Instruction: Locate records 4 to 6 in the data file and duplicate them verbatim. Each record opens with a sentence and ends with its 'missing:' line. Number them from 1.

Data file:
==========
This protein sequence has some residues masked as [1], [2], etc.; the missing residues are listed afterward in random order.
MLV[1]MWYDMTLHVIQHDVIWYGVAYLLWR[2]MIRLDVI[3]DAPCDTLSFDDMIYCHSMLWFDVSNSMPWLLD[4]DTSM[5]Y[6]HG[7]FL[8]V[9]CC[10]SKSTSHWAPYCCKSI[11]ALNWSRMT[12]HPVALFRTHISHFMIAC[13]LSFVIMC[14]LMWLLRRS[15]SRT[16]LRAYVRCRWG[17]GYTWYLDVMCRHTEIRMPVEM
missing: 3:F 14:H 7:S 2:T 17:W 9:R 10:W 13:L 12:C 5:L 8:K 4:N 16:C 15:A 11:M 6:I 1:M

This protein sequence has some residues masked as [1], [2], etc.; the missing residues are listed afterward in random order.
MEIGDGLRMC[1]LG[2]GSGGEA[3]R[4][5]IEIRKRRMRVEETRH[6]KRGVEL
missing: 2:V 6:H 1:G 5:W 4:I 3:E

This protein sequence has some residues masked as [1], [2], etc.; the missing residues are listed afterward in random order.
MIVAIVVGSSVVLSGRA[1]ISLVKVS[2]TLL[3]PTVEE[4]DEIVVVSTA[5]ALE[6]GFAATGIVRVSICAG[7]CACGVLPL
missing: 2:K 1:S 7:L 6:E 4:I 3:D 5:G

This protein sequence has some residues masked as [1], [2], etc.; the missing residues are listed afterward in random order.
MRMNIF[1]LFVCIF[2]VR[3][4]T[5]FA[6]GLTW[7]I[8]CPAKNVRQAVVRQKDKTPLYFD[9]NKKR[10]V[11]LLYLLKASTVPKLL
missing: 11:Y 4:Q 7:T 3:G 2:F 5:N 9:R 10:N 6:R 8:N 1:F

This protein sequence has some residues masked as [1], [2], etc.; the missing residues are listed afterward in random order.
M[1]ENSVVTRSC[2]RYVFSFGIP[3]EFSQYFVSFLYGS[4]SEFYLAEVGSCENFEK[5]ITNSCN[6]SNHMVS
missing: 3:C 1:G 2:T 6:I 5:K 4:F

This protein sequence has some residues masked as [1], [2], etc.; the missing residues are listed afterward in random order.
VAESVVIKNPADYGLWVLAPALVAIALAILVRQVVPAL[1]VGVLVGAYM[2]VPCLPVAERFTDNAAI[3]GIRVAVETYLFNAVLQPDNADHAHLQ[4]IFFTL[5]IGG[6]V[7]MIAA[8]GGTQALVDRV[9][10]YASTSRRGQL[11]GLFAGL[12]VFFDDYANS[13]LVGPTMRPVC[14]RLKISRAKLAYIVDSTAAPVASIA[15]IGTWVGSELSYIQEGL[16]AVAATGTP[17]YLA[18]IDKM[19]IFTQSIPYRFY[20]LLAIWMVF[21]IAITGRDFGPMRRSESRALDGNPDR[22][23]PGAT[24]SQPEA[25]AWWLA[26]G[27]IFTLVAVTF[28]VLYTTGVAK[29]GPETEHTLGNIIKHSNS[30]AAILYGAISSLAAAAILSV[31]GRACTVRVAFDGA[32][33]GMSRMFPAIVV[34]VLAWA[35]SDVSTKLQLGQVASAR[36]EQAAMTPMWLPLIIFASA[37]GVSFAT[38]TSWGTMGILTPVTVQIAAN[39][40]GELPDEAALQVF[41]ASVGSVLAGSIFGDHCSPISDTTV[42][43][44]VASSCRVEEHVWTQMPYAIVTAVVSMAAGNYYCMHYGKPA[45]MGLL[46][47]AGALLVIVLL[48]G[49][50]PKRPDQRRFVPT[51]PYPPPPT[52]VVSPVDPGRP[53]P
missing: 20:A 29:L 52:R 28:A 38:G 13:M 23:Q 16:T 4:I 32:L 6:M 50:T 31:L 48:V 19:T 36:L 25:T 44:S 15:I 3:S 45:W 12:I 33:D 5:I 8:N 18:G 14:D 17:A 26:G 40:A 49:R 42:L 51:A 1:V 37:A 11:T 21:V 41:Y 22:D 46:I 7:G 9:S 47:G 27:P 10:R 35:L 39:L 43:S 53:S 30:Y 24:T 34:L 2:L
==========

This protein sequence has some residues masked as [1], [2], etc.; the missing residues are listed afterward in random order.
MRMNIF[1]LFVCIF[2]VR[3][4]T[5]FA[6]GLTW[7]I[8]CPAKNVRQAVVRQKDKTPLYFD[9]NKKR[10]V[11]LLYLLKASTVPKLL
missing: 11:Y 4:Q 7:T 3:G 2:F 5:N 9:R 10:N 6:R 8:N 1:F

This protein sequence has some residues masked as [1], [2], etc.; the missing residues are listed afterward in random order.
M[1]ENSVVTRSC[2]RYVFSFGIP[3]EFSQYFVSFLYGS[4]SEFYLAEVGSCENFEK[5]ITNSCN[6]SNHMVS
missing: 3:C 1:G 2:T 6:I 5:K 4:F

This protein sequence has some residues masked as [1], [2], etc.; the missing residues are listed afterward in random order.
VAESVVIKNPADYGLWVLAPALVAIALAILVRQVVPAL[1]VGVLVGAYM[2]VPCLPVAERFTDNAAI[3]GIRVAVETYLFNAVLQPDNADHAHLQ[4]IFFTL[5]IGG[6]V[7]MIAA[8]GGTQALVDRV[9][10]YASTSRRGQL[11]GLFAGL[12]VFFDDYANS[13]LVGPTMRPVC[14]RLKISRAKLAYIVDSTAAPVASIA[15]IGTWVGSELSYIQEGL[16]AVAATGTP[17]YLA[18]IDKM[19]IFTQSIPYRFY[20]LLAIWMVF[21]IAITGRDFGPMRRSESRALDGNPDR[22][23]PGAT[24]SQPEA[25]AWWLA[26]G[27]IFTLVAVTF[28]VLYTTGVAK[29]GPETEHTLGNIIKHSNS[30]AAILYGAISSLAAAAILSV[31]GRACTVRVAFDGA[32][33]GMSRMFPAIVV[34]VLAWA[35]SDVSTKLQLGQVASAR[36]EQAAMTPMWLPLIIFASA[37]GVSFAT[38]TSWGTMGILTPVTVQIAAN[39][40]GELPDEAALQVF[41]ASVGSVLAGSIFGDHCSPISDTTV[42][43][44]VASSCRVEEHVWTQMPYAIVTAVVSMAAGNYYCMHYGKPA[45]MGLL[46][47]AGALLVIVLL[48]G[49][50]PKRPDQRRFVPT[51]PYPPPPT[52]VVSPVDPGRP[53]P
missing: 20:A 29:L 52:R 28:A 38:G 13:M 23:Q 16:T 4:I 32:L 6:M 50:T 31:L 48:V 19:T 36:L 25:T 44:S 15:I 3:S 45:W 12:I 33:D 5:I 8:N 18:G 14:D 17:A 26:G 40:A 49:R 42:L 51:A 1:V 37:A 11:T 21:V 41:Y 22:D 46:I 7:G 9:S 47:G 27:P 10:R 35:L 39:L 43:S 53:S 30:Y 24:T 34:L 2:L